My husband is one of those obsessive types. You know, the kind of person who gets a laser focus about something and is unable to process anything else. The kind of person who’s obsessive about stuff he wants to do. Stuff he thinks he’ll be good at.
In other words, a typical man. AGMA male readers excluded of course…
He’s gotten so engrossed in a project before that it seemed as if he’d lost his sense of sight, hearing and speech. Doc Brown’s whole space-time continuum was suspended. He was oblivious of his surroundings while his children played with Mainway toys (Bag o’ Glass or Johnny Switchblade:Adventure Punk maybe?) or put the cat in the microwave.
Got the picture? Hubs still gets freakin’ crazy about things
In our nearly 40 years of marriage, four obsessive themes have emerged. Chess, duplicate bridge, golf and genealogy.
All things I pretty much could give a rat’s patoot about. But it keeps him out of trouble. Most of the time.
We have multiple plastic tubs of his genealogy research done over the past 20 years. In the early years, before everything was on the internet, he’d travel all over the Eastern U.S. visiting county courthouses searching through, and copying, historical records about his family.
He’s done some work on my family too. Hubs debunked a myth that my father’s father’s family was from Ireland. He found definitive proof from multiple sources that they were actually German.
Round about 1914 when my father was born, it wasn’t too popular to be German. So poof, they became Irish. “Sure and begorrah, we’re from the Emerald Isle. Anybody seen a leprechaun?”
Hubs is still at it, but now he’s using DNA. I had to spit into a tube and he send it off for analysis. It’s gross to do. I can’t imagine being the one who digs the spit out of the tube.
Last week he found a 3rd or 4th cousin of mine living in St. Louis. Yawn… Unless it’s George Clooney or one of those yummy professional men’s cyclists in spandex, I’m not too interested.
My worst fear is that he’ll find some connection to Donald Trump. There are some skeletons with small hands best left in the closet.
But I did call on his expertise a couple of weeks ago.
In my hunt to find crap…eh…treasures to sell on eBay, I came across a WWII era postcard in a thrift shop. It was only 49 cents. Sold. Original WWII era “stuff” is popular with some folks. I felt like I could probably turn a big profit and sell it for at least $1.
AGMA’s nothing if not a shrewd business woman.
But my crusty heart melted when I read the back after I got home. It was a sweet love message from a GI stationed in Florida to his young wife back in Cleveland. We’ll call them Adam and Eve. Like I did the lions last month. The postmark was December, 1944.
My three uncles served in WWII. I’m lucky enough to have a couple of letters one of them wrote to his sister, my mother. I cherish those letters.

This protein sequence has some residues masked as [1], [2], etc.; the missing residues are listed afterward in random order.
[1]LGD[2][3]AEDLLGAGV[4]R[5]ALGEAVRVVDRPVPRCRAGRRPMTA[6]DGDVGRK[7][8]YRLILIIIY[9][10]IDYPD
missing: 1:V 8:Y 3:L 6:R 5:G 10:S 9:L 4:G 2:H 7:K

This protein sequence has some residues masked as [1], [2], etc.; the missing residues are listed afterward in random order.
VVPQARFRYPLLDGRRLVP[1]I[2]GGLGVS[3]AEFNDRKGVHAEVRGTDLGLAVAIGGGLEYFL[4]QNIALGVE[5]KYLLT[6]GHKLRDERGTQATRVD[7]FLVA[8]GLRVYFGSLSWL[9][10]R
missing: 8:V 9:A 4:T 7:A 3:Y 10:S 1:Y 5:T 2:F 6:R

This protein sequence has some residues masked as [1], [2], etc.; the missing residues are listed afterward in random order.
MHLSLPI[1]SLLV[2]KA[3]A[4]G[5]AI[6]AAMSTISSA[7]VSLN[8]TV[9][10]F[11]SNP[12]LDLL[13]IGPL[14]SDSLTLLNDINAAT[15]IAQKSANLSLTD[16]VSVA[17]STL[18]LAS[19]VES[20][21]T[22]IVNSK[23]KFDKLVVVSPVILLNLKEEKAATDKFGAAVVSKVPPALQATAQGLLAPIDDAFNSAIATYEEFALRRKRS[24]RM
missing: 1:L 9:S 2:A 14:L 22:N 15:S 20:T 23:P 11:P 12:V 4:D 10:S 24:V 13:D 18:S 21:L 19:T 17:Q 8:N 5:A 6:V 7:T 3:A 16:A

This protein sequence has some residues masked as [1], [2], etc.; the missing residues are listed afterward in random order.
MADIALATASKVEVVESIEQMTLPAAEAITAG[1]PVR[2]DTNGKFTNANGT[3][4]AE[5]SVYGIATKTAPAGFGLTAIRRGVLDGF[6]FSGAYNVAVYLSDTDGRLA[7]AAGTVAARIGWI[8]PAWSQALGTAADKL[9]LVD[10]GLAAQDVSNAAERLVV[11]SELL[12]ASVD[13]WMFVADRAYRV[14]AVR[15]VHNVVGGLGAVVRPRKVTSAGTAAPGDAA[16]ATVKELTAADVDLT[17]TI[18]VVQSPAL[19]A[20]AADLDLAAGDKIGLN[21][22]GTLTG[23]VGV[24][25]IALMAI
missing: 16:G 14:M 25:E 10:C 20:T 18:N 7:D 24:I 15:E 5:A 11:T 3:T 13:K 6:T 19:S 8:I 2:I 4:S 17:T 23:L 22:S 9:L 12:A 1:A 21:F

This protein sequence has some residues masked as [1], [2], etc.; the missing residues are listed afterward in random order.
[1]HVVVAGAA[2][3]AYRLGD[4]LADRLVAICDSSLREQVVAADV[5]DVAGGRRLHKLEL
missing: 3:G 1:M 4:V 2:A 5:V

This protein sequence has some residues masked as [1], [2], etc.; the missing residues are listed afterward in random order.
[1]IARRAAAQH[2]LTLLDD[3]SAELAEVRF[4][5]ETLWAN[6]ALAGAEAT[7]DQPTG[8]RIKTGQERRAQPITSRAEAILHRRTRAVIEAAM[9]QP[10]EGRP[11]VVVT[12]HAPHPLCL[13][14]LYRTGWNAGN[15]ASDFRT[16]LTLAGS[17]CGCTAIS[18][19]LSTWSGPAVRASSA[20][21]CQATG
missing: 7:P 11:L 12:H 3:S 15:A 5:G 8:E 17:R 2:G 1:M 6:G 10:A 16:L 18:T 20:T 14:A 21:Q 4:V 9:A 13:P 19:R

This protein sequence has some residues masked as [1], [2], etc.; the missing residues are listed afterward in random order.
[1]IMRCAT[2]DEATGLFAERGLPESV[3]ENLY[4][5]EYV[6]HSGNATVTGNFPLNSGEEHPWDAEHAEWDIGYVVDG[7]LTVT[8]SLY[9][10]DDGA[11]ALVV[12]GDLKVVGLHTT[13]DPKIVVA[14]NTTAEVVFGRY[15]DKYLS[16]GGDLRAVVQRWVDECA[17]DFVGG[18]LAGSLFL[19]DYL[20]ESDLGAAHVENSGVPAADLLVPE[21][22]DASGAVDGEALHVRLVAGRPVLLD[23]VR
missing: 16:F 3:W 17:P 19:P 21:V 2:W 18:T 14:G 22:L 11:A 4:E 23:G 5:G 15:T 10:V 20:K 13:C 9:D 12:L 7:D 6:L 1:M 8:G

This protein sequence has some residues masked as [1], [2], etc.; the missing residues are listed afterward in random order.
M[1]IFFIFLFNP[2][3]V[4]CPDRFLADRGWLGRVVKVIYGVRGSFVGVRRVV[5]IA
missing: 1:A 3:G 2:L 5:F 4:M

Suddenly a beam of light shone down on me and I heard a voice from the heavens saying, “You know what you have to do!” And I did.
AGMA needed to try to find the family of this couple and return this postcard to them. I just prayed the GI survived the war.
Unfortunately the GI’s writing wasn’t all that great. His last name was hard to read. And Google Maps shows the address in Cleveland is a vacant lot. Now what?
Genealogy Man to the rescue!
When Hubs got home that night, I set him to the task. He was elated. With in 15 minutes he had found this couple’s eldest son on Facebook.
Kinda creepy in a “it’s way too easy to track somebody down on the internet” way…
I sent Adam’s son a message on Facebook and waited. And waited. Clearly he isn’t too much of a Facebooker.
So AGMA did a little social media research of her own. More like social media stalking. I’m good at that. Did I say that out loud?
Because her FB security was nonexistent, I was able to get into Adam’s son’s wife’s FB page and read her posts. Which lead me to her daughter’s FB page which, again, had nonexistent FB security. Great for me in trying to track down Adam and Eve’s relatives, but still, kinda creepy…
Their daughter had a website listed for her business. Bingo! I filled out the contact form, asked if Adam and Eve were her grandparents, and gave her my email address. Within hours, she replied.
She gushed with excitement. Yes indeed, Adam and Eve were her grandparents. And please send the postcard to her. She was going to have it framed and give it to her father as a gift.
Uncharacteristically, AGMA felt a sense of total and complete satisfaction with herself.
But I hesitated when I put it the postcard in an envelope on Monday. The whole thing seemed alive with the spirit of these two young people who were in so love so many years ago. AGMA wanted to feel that for just a few more minutes…
I sent her an email yesterday to let her know I’d mailed the post card. I also made the suggestion that she may want to delay framing it. Her father may actually want to touch the postcard; to make a physical connection with it. It could be a powerful way of reaching out, across the years, to his parents.
I get goose bumps just thinking about it.
Not sure she’s planning to listen to the wisdom of AGMA or not, but I’m just happy that Hubs and I could return a bit of family history rescued from a thrift store.
Turns out this eBay thing isn’t a bad gig.
Even if I missed out on my massive 51 cent profit.